Two dogs attacked a bush wallaby at the ‘no dog area’ of the beach, approximately 250m north of Elements of Byron Resort, last Wednesday.
‘As I started towards the beach a wallaby burst out of the dune and about one to two meters behind it were two dogs barking and growling,’ said Steve Medcalf who walks on the beach every day.
‘The wallaby stayed on the dunes as much as it could with the two dogs on its tail until it got to the fence at Elements and then it went onto the beach and into Belongil Creek. From there the wallaby hopped out into the ocean and went about 100m out with the dogs in pursuit.’
By the time Steve walked up the beach and was level with the wallaby one of the dogs had it by the ear while the other had it by the throat.
Steve headed into the water with a stick yelling out at the dogs who appeared to be border collie/kelpie crosses. One let the wallaby go and swam back to the beach while the one who had it by the neck kept a hold of the wallaby.
‘I got the other dog off,’ said Steve but pointed out that ‘it is not the dogs fault. It is the people who own the dogs that are responsible.’
The wallaby was being swept north towards Brunswick Heads and Steve realised he needed to get back into the water and save the wallaby.
‘I went out and got him – he was pretty exhausted. Once I got hold of him he was pretty calm. By the time I got him back to shore he was getting pretty heavy.’
With the help of his friend Louis they got the wallaby onto the dune and lay him down quietly and put a towel over him.
‘Then we made sure there were no dogs in the area.’
They called WIRES and council to report what had happened.
A couple who had stopped to take photos of the rescue saw one of the dogs go into a white van in the car park.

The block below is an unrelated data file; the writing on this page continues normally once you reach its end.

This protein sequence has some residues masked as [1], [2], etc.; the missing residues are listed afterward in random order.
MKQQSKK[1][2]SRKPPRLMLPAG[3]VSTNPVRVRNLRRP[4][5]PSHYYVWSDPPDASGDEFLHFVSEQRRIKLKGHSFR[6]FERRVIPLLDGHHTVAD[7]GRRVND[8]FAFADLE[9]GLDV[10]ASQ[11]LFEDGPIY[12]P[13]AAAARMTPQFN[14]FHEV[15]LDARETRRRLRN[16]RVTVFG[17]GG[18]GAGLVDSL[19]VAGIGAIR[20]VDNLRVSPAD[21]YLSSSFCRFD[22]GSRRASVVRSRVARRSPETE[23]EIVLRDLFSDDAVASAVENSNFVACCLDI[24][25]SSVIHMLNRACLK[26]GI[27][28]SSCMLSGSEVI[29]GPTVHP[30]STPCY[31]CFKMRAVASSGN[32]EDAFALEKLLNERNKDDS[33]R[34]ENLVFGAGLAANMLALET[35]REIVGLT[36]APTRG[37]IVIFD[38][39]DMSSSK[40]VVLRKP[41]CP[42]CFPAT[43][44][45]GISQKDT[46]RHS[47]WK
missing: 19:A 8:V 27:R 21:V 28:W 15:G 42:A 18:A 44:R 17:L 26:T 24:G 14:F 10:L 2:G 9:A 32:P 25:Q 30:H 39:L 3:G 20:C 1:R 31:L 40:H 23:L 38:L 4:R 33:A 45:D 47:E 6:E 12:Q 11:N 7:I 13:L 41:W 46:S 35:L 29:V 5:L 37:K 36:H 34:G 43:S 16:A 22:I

‘I was still furious so I got Louis and another person and we confronted the man in the van. We had strong words with him and told him the rangers were on their way. ‘
It is believed that the owner, a visitor from Victoria, had three dogs that he had let out to roam while he slept in his van.
WIRES came to check the wallaby a few hours later but it had crawled away and they couldn’t find it.
‘It is essential for the wellbeing of wildlife that people keep their dogs restrained on beaches,’ said a spokesperson for WIRES.
‘It is very important to remember if you do encounter a wallaby that has been chased into the sea that all attempts are made to minimise stress to the animal. Macropods (being wallabies, pademelons and kangaroos) develop a stress response called Myopathy that can lead to their death within 2-14 days after the stressful incident.
‘It is natural for us to think that because the dog did not catch the wallaby, no harm has been done. However, the wallaby may still face a painful and slow death.
‘Wallabies can swim quite well, and in some situations a wallaby that has swum out in the sea or a river will find its way back to land. Each situation is different, however, and some wallabies may become exhausted. If it has been pulled from the water then cover it with a towel and move all people and dogs well away from the animal to give it time to recover. Importantly, call WIRES immediately on 66281898 so that a specialist rescuer can attend.’